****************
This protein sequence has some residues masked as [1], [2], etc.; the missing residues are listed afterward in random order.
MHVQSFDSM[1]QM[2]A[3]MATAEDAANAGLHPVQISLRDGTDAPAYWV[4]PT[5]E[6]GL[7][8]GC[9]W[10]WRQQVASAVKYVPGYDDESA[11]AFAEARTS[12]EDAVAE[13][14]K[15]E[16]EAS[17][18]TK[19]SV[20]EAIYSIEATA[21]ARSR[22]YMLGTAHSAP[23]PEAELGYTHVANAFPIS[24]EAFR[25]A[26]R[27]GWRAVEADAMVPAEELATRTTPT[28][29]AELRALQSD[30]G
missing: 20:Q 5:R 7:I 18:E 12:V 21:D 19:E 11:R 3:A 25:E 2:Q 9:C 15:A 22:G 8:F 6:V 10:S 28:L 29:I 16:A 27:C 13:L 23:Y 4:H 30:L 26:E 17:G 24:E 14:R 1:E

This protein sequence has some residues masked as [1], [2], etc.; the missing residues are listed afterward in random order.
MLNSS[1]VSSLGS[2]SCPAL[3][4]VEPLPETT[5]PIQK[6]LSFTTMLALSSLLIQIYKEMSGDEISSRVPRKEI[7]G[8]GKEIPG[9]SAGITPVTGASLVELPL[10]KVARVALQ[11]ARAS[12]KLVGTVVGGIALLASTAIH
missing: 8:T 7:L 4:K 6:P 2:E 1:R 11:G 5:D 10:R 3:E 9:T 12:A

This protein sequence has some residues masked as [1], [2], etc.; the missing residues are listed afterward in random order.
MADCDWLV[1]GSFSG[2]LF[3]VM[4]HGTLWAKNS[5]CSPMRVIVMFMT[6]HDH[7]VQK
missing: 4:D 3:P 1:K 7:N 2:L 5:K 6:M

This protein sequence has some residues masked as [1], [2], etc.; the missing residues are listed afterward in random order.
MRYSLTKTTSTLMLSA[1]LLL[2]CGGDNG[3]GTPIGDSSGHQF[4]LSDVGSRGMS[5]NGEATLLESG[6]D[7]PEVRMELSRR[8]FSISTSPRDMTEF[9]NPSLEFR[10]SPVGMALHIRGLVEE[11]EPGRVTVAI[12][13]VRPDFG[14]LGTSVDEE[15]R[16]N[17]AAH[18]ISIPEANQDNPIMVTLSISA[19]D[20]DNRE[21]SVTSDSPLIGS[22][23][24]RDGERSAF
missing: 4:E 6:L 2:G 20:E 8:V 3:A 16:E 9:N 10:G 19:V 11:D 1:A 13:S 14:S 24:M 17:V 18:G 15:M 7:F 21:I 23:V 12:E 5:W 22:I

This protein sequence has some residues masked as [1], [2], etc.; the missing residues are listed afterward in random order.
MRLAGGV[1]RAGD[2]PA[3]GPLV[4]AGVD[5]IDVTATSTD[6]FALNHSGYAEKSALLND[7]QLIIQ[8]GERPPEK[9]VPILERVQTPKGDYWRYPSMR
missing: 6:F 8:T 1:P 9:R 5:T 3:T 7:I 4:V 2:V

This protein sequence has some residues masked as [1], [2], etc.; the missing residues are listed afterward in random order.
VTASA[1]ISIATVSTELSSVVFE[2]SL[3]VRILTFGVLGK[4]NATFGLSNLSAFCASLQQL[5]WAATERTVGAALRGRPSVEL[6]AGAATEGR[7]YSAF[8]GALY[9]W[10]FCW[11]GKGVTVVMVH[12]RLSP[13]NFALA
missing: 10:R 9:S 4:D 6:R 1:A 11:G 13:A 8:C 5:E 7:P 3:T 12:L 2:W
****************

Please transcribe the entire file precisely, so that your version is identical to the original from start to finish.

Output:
This protein sequence has some residues masked as [1], [2], etc.; the missing residues are listed afterward in random order.
MHVQSFDSM[1]QM[2]A[3]MATAEDAANAGLHPVQISLRDGTDAPAYWV[4]PT[5]E[6]GL[7][8]GC[9]W[10]WRQQVASAVKYVPGYDDESA[11]AFAEARTS[12]EDAVAE[13][14]K[15]E[16]EAS[17][18]TK[19]SV[20]EAIYSIEATA[21]ARSR[22]YMLGTAHSAP[23]PEAELGYTHVANAFPIS[24]EAFR[25]A[26]R[27]GWRAVEADAMVPAEELATRTTPT[28][29]AELRALQSD[30]G
missing: 20:Q 5:R 7:I 18:E 12:V 21:D 19:E 11:R 3:A 25:E 2:Q 9:C 15:A 22:G 8:F 6:V 10:S 28:L 29:I 16:A 27:C 13:L 23:Y 4:H 30:L 26:E 17:G 24:E 14:R 1:E

This protein sequence has some residues masked as [1], [2], etc.; the missing residues are listed afterward in random order.
MLNSS[1]VSSLGS[2]SCPAL[3][4]VEPLPETT[5]PIQK[6]LSFTTMLALSSLLIQIYKEMSGDEISSRVPRKEI[7]G[8]GKEIPG[9]SAGITPVTGASLVELPL[10]KVARVALQ[11]ARAS[12]KLVGTVVGGIALLASTAIH
missing: 8:T 7:L 4:K 6:P 2:E 1:R 11:G 5:D 10:R 3:E 9:T 12:A

This protein sequence has some residues masked as [1], [2], etc.; the missing residues are listed afterward in random order.
MADCDWLV[1]GSFSG[2]LF[3]VM[4]HGTLWAKNS[5]CSPMRVIVMFMT[6]HDH[7]VQK
missing: 4:D 3:P 1:K 7:N 2:L 5:K 6:M

This protein sequence has some residues masked as [1], [2], etc.; the missing residues are listed afterward in random order.
MRYSLTKTTSTLMLSA[1]LLL[2]CGGDNG[3]GTPIGDSSGHQF[4]LSDVGSRGMS[5]NGEATLLESG[6]D[7]PEVRMELSRR[8]FSISTSPRDMTEF[9]NPSLEFR[10]SPVGMALHIRGLVEE[11]EPGRVTVAI[12][13]VRPDFG[14]LGTSVDEE[15]R[16]N[17]AAH[18]ISIPEANQDNPIMVTLSISA[19]D[20]DNRE[21]SVTSDSPLIGS[22][23][24]RDGERSAF
missing: 4:E 6:L 2:G 20:E 8:V 3:A 16:E 9:N 10:G 19:V 11:D 1:A 13:S 14:S 24:M 17:V 18:G 15:M 7:F 21:I 23:V 12:E 5:W 22:I

This protein sequence has some residues masked as [1], [2], etc.; the missing residues are listed afterward in random order.
MRLAGGV[1]RAGD[2]PA[3]GPLV[4]AGVD[5]IDVTATSTD[6]FALNHSGYAEKSALLND[7]QLIIQ[8]GERPPEK[9]VPILERVQTPKGDYWRYPSMR
missing: 6:F 8:T 1:P 9:R 5:T 3:T 7:I 4:V 2:V

This protein sequence has some residues masked as [1], [2], etc.; the missing residues are listed afterward in random order.
VTASA[1]ISIATVSTELSSVVFE[2]SL[3]VRILTFGVLGK[4]NATFGLSNLSAFCASLQQL[5]WAATERTVGAALRGRPSVEL[6]AGAATEGR[7]YSAF[8]GALY[9]W[10]FCW[11]GKGVTVVMVH[12]RLSP[13]NFALA
missing: 10:R 9:S 4:D 6:R 1:A 11:G 13:A 8:C 5:E 7:P 3:T 12:L 2:W